Tom Morello. Image credit: Eitan Miskevich

Podding in the Name Of

OSU’s Bob Santelli kicks off podcast on music biz with guitar legend Tom Morello, Arlo Guthrie

“I was the only Black kid in an all white town,” guitar legend Tom Morello of Rage Against the Machine fame says on an Oregon State University-sponsored podcast. “And politics found me very early on the playground.” 

Morello is talking with OSU’s Bob Santelli on the first-ever episode of the new PopTalks podcast. Santelli has years of experience in the music business, is the former executive director of the Grammy Museum and is now director of popular music and performing arts at OSU, the Pacific Northwest’s Grammy Museum-affiliated school, meaning it has access to musical historical artifacts and archives. 

“I’m trying to reach a younger demographic with this,” Santelli says. “With my contacts and connections from being in the music business all these years and with the Grammy’s, I can bring to Oregon and particularly OSU the kind of people they might not normally get.” 

For the podcast, he’s bringing in friends from the industry to talk about various contemporary aspects of the music business, including the impact of COVID-19 on young artists and the 2021 Grammys, as well as pop music hotspots. 

Santelli’s résumé is steeped in the music industry. He’s written books on Bruce Springsteen and Bob Dylan and co-produced musical anthologies on protest-oriented musicians such as Pete Seeger and Woody Guthrie. In fact, a mutual love for Guthrie’s work is what led to Morello and Santelli’s friendship. 

Like Guthrie, Morello isn’t afraid to push for social justice in his songwriting (Morello co-wrote the popular protest song “Killing in the Name Of”). And Santelli is in the process of curating a new exhibit for the Grammy Museum called Songs of Conscience, Sounds of Freedom, due to open in the spring (COVID-dependent), that explores protest songs.  

In the first episode of the PopTalks, Morello talked about the start of the protest song band Rage Against the Machine. Morello said booking gigs was tough at first because, in addition to being a multi-ethnic band in an otherwise white-dominant music world, they were also playing “neo-Marxist rap-rock anthems.” 

But the band resonated with listeners, he says. And there was record label interest after the band’s second show, but he said the band demanded that the label offer them 100 percent artistic freedom before negotiation could start. 

That freedom has allowed the band to stay relevant. In 2020, as protesters took to the streets to take on police brutality and tear down statues of history’s mass murderers, Rage Against the Machine’s music played on speakers, getting the band’s debut album back to the Billboard charts this summer. Even Trump supporters played the band’s music at “Stop the Count” rallies (and one Twitter user was devastated to discover the music was “politics bs”). 

Morello said he’s approached his music career with the strategy of “sonic guerilla warfare.”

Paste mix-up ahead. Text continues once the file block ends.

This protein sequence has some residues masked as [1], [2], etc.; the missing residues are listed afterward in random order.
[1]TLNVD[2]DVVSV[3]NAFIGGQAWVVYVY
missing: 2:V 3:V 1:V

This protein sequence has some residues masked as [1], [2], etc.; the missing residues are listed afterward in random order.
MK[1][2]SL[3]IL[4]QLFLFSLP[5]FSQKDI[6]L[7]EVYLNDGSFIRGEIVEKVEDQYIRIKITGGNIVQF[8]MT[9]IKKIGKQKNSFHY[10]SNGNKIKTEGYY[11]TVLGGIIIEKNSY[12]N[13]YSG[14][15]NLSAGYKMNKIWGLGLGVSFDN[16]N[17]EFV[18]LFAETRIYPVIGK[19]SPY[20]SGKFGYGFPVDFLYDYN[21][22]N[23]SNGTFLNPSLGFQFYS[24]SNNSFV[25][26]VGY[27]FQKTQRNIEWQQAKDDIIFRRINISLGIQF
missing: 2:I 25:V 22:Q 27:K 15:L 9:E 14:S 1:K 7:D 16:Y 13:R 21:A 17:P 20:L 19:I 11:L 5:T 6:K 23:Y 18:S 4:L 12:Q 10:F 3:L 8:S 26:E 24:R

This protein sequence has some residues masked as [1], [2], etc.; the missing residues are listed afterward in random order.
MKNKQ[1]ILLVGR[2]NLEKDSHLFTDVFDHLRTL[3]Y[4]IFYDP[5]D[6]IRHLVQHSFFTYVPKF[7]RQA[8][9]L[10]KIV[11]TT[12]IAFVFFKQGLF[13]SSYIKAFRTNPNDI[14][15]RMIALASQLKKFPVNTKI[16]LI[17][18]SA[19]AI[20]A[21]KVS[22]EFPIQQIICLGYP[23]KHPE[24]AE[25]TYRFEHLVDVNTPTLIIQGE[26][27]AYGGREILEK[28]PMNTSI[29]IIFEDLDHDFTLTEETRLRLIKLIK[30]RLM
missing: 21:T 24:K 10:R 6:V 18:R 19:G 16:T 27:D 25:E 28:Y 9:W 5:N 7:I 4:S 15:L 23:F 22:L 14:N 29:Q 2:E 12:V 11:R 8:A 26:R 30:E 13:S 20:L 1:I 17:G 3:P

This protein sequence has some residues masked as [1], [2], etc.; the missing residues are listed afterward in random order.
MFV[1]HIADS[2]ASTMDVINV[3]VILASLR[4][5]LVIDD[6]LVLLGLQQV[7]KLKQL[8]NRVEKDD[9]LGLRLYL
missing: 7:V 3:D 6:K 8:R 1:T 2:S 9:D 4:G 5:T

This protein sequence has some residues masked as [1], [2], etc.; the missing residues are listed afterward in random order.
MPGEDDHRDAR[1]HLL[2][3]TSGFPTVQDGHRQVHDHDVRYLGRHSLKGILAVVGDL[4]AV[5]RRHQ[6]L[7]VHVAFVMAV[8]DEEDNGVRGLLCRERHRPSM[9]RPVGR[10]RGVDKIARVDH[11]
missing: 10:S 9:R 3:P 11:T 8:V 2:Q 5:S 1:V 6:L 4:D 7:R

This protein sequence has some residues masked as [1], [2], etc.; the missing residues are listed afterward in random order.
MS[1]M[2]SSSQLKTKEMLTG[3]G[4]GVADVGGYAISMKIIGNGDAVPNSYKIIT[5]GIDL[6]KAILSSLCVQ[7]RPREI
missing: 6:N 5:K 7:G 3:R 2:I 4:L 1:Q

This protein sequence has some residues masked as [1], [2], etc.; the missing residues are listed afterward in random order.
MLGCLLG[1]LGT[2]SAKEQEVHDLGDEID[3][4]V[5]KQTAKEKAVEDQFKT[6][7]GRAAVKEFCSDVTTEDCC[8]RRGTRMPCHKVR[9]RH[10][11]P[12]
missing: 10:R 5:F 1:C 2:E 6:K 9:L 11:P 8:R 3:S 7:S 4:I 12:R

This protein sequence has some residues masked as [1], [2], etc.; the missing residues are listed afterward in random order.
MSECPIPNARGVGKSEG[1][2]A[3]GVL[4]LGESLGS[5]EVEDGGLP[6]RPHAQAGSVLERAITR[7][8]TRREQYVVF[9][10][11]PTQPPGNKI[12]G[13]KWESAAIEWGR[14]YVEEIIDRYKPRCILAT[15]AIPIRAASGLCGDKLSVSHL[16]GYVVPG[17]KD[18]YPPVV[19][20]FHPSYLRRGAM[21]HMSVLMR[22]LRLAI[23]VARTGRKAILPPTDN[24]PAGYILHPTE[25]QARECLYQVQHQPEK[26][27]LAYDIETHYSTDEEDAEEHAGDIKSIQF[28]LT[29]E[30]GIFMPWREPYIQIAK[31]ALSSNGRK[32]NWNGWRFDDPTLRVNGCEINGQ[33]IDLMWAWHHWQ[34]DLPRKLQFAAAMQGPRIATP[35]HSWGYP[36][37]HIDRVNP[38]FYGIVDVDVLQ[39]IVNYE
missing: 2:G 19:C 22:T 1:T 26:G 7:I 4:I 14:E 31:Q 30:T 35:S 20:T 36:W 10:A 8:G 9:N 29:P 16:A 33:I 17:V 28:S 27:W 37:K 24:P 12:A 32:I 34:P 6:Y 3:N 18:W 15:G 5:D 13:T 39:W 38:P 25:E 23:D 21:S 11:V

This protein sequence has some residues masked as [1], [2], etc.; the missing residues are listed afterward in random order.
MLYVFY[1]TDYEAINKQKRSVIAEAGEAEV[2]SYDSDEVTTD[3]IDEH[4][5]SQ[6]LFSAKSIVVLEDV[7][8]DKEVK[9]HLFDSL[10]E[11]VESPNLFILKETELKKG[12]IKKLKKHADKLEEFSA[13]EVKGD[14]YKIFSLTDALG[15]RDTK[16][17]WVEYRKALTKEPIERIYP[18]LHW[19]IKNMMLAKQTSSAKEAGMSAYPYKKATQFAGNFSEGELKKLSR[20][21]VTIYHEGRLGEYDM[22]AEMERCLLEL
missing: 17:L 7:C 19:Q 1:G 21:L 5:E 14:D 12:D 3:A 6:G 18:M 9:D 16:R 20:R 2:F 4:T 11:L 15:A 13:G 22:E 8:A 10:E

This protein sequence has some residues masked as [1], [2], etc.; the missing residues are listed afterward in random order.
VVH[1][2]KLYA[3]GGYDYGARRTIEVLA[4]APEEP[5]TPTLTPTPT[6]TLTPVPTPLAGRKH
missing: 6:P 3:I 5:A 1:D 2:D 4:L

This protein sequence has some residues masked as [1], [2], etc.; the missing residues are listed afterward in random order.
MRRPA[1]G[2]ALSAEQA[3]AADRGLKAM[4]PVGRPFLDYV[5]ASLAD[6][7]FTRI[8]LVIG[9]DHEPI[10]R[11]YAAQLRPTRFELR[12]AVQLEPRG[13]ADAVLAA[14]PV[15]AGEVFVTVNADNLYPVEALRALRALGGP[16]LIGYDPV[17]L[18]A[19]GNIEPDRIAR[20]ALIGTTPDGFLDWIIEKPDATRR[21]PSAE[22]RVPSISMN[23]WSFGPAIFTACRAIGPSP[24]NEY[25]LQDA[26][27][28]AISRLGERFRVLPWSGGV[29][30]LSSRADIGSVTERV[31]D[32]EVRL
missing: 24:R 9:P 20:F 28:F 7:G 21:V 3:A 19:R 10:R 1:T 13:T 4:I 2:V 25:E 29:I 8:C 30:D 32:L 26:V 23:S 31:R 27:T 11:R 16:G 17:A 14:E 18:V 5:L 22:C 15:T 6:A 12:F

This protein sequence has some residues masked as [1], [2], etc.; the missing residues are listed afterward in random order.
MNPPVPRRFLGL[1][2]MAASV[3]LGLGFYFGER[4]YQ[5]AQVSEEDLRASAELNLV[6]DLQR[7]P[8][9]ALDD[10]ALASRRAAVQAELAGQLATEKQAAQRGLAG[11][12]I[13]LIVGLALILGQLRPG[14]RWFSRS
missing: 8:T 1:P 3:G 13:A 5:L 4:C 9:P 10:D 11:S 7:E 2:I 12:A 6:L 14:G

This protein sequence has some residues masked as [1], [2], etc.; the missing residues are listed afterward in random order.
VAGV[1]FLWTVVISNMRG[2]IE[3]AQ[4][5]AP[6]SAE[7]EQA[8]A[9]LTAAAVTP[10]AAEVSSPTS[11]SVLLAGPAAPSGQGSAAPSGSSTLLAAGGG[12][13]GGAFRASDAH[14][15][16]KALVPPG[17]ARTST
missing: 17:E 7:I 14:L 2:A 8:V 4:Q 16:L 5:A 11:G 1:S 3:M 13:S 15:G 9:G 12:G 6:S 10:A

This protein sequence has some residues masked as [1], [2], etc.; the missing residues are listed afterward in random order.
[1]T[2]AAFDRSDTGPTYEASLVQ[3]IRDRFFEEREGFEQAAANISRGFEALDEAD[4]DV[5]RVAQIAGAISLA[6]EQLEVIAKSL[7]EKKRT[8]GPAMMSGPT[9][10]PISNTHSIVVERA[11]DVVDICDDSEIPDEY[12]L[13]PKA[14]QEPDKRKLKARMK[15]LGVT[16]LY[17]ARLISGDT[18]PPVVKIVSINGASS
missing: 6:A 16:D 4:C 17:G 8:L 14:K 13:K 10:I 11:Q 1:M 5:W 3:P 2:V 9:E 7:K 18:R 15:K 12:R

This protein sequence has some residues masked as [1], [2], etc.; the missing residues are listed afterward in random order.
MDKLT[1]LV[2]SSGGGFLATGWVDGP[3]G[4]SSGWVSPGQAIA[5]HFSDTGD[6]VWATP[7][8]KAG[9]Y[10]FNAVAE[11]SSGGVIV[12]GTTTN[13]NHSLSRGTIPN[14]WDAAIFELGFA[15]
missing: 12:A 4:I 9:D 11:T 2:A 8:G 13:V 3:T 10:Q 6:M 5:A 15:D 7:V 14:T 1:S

“You don’t need to have a band meeting, you don’t need a tour manager. If there’s a need for bail money for anarchists in Berkeley, you can be at that bicycle shop tomorrow,” Morello said. “The influence of Woody Guthrie, Joe Hill, Pete Seeger, Phil Ochs and people who’ve really been on the front lines and used every bit of creativity and soul they own to fight for the soul of everyone who’s in the room that night or the barricades that day, has been a crucial part of my career.”  

The second episode is planned for a Thanksgiving-time upload, and Santelli will talk with Arlo Guthrie, who recorded “Alice’s Restaurant” and has recently announced his retirement. 

Don’t judge the podcast on those two guests, Santelli says. He says he’s trying to reach a younger demographic and wants to explore contemporary issues in the music industry, but you can’t do that without looking at the past. 

Santelli says in a future episode he plans to explore how young musicians are dealing with COVID-19’s impact on touring and live music. “There are so many artists, especially young artists, who are surviving on that.”

The 63rd Annual Grammys, scheduled for Jan. 31, will be the first industry ceremony to look back at 2020. Santelli says he wants to have a Grammy preview episode that will offer some predictions on potential winners but also discuss how the awards ceremony will actually happen. 

At OSU, Santelli teaches courses on pop music, from the history of Dylan to the Beatles to the music industry. Pop music hotspots have moved over the years, from Liverpool to Los Angeles to Seattle back to Los Angeles. 

Santelli says pop music is an innovative art form that is driven by artists in specific locations, so he says he plans to look at the current hotspot. “We’ll do something on Atlanta as one of the most creative cities musically speaking in America these days,” he says.  

Just as Santelli kicked the podcast series off with the big name of Morello — covering his upbringing, influences and road to famed protest songwriter — he says he’ll keep educating listeners about the music industry. “I want to inform people, give them information, interpret that information and hopefully inspire them,” he says. “That’s my mantra for everything I do.” 

OSU: PopTalks is available on Amazon Music, iTunes and Spotify. 

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